The first weeks after childbirth are a time of change and adjustment. You must adapt to several new things.

These are the best things you can do for yourself.

  • Rest as much as you can.
  • Eat healthy.
  • Accept help from others.
  • Share your feelings with your partner and others you care about.


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a. Adjusting to Motherhood

By taking care of yourself, it will be easier to take care of your baby.

Childbirth has an impact on all the aspects of your life. Here are some examples.

These changes seem to happen all at once and are all mixed up. You may not know why you feel so overwhelmed. You just know that you feel that way. You may even be surprised to feel this way.

All these conflicting feelings come at a time when you are extremely tired. Everything seems more difficult when you are tired.

Sharing your feelings with your partner is especially important now. If you feel tired, or lonely, or resentful, say so. You may find that your partner feels the same way.

Talking with other new mothers can also help to reassure you. When they share how they feel, you will see that you are NOT alone.

b. Your Body after Pregnancy

During the first six weeks following your baby's birth, your body goes through many changes. Here are a few.

Remember that you were pregnant for nine months. It takes a while for your body to recover and feel "normal" again.

Most women have a postpartum checkup about six weeks after giving birth. This checkup gives you a chance to talk to your health care provider about your questions and your concerns. This is a good time to talk about birth control.

c. Starting Your Period again

After childbirth, you will continue to have vaginal discharge for several weeks. This is called lochia

If you breastfeed, you may not have a regular period for months or until you stop breastfeeding. If you are formula feeding, your period will probably return between 4 and 9 weeks after you have your baby. Your first period after delivery may be heavier and last longer than your period normally does.

Once your period returns, it may be irregular for a while. This is normal. You should know that you can get pregnant before your period returns. If you do not want to get pregnant, you should use some type of birth control.

d. Fatigue

It is hard to believe that looking after a tiny baby can take so much time and energy. Many new mothers spend the first few weeks feeling very tired.

Here are a few tips to help you.

e. Postpartum Blues and Depression

The arrival of a new baby is usually a happy time for most women. However, this is not always true. New mothers may feel different emotions ranging from happiness to sadness.

Two or three days after giving birth, about 80% of women may feel:

  • feel disappointed
  • be sad and teary eyed
  • be irritable
  • feel overwhelmed and anxious
  • feel fatigued and have difficulty sleeping
  • experience mood swings
  • be unable to concentrate

This is called postpartum or baby blues. These feelings usually go away within one to two weeks. However, about 10 percent of women go on to have postpartum depression.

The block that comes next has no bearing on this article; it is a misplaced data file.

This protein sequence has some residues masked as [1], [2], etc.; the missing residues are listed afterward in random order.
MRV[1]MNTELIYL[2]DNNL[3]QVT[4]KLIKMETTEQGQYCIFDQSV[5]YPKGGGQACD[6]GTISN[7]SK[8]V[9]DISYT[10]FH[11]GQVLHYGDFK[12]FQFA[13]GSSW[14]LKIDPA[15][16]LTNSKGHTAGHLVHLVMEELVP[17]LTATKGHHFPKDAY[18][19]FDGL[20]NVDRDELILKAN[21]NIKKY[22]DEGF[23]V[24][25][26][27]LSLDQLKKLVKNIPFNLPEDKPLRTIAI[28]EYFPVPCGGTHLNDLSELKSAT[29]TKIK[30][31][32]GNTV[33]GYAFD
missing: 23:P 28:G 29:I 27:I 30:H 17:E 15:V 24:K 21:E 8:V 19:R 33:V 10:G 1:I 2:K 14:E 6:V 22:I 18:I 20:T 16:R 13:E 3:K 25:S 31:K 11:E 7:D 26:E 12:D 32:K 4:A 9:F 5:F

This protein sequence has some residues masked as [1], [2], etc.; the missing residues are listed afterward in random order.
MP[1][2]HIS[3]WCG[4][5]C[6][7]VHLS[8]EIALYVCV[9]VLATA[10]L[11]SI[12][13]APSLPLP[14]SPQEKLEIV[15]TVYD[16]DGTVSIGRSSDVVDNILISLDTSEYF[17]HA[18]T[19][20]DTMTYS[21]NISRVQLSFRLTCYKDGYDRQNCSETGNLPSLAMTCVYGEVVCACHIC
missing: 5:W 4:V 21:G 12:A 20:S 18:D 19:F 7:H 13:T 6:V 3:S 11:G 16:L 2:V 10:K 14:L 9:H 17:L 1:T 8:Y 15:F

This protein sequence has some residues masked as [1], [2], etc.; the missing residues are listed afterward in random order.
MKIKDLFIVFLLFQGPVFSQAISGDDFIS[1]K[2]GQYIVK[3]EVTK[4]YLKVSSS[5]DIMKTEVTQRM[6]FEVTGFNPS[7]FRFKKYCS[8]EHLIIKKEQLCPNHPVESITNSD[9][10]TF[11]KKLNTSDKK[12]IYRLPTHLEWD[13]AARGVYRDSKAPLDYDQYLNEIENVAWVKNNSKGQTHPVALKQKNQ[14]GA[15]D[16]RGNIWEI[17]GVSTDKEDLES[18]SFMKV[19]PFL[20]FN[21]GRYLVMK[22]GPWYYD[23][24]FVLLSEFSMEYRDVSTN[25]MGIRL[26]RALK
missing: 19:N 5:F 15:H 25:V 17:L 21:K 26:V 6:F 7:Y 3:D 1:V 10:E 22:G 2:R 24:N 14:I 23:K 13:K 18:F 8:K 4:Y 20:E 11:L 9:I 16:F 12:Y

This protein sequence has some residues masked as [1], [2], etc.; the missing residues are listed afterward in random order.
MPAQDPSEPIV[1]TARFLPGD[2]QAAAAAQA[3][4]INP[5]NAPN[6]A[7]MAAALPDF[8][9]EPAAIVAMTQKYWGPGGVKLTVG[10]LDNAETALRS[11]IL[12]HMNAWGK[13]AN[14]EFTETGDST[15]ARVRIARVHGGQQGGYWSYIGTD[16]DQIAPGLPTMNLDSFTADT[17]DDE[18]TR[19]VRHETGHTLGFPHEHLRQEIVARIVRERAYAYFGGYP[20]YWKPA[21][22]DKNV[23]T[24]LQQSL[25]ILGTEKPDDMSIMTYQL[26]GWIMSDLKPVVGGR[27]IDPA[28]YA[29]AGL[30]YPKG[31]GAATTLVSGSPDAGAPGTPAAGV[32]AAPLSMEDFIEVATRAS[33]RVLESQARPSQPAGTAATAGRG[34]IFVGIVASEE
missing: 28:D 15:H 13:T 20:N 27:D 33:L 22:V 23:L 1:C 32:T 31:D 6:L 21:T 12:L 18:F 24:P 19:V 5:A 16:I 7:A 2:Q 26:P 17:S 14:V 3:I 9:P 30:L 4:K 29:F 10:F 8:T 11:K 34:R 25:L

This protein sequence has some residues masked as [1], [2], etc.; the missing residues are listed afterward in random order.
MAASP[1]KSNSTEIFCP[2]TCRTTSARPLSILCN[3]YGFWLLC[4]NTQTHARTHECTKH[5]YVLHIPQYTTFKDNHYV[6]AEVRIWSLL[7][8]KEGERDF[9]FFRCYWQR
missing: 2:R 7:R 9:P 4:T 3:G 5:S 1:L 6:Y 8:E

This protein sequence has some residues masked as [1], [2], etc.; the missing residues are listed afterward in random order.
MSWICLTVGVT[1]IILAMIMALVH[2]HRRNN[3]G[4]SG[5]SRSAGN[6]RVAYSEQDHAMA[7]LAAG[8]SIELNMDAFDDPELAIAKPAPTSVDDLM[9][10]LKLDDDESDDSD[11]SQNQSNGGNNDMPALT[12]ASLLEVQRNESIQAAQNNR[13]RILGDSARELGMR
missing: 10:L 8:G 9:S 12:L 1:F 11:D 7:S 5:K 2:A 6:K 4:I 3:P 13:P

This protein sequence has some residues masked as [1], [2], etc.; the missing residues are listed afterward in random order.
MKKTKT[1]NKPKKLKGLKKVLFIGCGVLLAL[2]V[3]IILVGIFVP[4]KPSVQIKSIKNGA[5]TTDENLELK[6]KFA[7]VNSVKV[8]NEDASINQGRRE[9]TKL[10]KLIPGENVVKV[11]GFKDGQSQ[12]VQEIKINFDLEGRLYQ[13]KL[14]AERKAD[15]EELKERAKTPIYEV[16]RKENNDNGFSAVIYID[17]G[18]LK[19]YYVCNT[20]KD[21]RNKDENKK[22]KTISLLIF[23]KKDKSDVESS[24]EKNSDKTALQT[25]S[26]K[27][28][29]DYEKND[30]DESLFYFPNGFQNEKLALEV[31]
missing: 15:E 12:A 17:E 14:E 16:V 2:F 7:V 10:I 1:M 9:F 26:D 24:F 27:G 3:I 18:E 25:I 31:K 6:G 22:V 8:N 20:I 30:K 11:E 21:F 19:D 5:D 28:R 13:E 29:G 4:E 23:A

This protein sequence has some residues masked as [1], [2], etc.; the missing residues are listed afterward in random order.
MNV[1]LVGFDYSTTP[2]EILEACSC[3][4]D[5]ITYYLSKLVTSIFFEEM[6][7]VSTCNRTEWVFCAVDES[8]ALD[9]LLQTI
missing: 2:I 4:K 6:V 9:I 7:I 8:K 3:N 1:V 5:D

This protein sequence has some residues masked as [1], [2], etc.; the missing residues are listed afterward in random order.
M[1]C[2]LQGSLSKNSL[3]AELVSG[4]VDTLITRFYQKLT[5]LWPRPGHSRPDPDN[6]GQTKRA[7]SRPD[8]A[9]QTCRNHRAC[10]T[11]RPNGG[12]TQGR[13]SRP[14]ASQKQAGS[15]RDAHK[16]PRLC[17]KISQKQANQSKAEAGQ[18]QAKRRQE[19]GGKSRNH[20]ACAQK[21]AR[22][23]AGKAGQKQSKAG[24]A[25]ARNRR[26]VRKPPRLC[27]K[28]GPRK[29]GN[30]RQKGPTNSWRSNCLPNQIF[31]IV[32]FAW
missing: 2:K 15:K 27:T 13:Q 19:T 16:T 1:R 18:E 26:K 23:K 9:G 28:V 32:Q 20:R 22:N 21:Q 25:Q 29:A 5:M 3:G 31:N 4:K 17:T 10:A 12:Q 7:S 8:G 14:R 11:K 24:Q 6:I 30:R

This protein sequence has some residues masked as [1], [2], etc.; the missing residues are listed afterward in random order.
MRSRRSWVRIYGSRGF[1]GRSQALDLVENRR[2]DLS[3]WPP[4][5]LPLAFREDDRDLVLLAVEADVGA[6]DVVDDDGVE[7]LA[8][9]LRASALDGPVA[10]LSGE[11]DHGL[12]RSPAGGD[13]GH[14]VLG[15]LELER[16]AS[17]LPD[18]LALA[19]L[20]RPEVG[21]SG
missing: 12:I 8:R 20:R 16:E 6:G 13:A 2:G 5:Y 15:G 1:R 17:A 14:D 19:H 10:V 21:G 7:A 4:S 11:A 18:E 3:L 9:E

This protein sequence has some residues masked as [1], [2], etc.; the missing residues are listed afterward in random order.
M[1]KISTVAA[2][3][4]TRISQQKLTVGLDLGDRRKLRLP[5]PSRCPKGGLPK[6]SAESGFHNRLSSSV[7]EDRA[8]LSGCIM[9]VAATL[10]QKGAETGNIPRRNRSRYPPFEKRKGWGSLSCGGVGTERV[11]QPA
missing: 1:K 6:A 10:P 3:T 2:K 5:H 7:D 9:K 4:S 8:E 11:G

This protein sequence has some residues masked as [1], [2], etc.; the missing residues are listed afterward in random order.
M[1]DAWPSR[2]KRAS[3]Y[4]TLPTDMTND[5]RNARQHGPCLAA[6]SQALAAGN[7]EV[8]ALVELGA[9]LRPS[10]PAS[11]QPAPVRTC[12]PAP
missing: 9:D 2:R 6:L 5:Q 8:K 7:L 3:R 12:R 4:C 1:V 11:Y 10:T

Postpartum depression may begin within a few weeks after birth or at any time during your baby's first year.

Consult the following table to learn a few signs of postpartum depression.

If you have one or many of these symptoms, remember, you are not alone, and this is a treatable illness.

for more information.

See your doctor immediately or go to the emergency room at the hospital if:

  • You have scary fantasies;
  • you have thoughts of hurting your baby or yourself.

If other feelings depression persist longer than two or three weeks, contact:

  • your local family doctor or obstetrician.
  • a Public Health nurse or Nurse Practitioner.
  • your local Public Health Clinic (www.gnb.ca/publichealth then click on Public Health Clinics).
  • your local Mental Health Centre (www.gnb.ca/0055/contacts-e.asp).
  • Tele-Care 811.
  • a private counselor, psychologist or psychiatrist.

This video, created by the Best Start Resource Centre, introduces the topic of postpartum mood disorders.Life with a New Baby: Dealing with Postpartum Mood Disorders.

f. Getting Back Into Shape

It is only natural to want to return to your pre-pregnancy shape as soon as possible. Give yourself some time. Remember that you were pregnant for nine months. Your body won't return to normal overnight.

Sensible eating and regular exercise will help you to feel fit. For additional information, see Module 5 entitled" Healthy Diet" and Module 6 entitled "Healthy Activity".

Good health matters as much now as it did during your pregnancy. Eat well, rest, stay active, and avoid drugs and smoking. Taking care of yourself is as important as taking care of your baby.

g. Going Back to Work

Many new mothers have anywhere from 6 to 12 months of maternity leave. Others return to work or to school much sooner.There is a lot to think about before returning to work or school.

When making your plans for returning to work or school, you should consider the following.

There is no "best" time to return to work or to school. Every situation is different for each family. You must find a balance between work or studies and your new role as a parent.

h. Single Parenting

Whether you are a single parent by choice or by chance, you are not alone.

Adjusting to parenthood, finding a balance between work and home, managing money, and finding time for yourself are issues all mothers face. They can be even more difficult when you are on your own.

All the advice for new mothers applies to you, but even more so. Single mothers must take care of themselves, establish a good support network, and be realistic about what they can do.

Inquire about the resources and community services available to you. Talk to a public health nurse, or visit your nearest Community Health Centre or Community Resource Centre.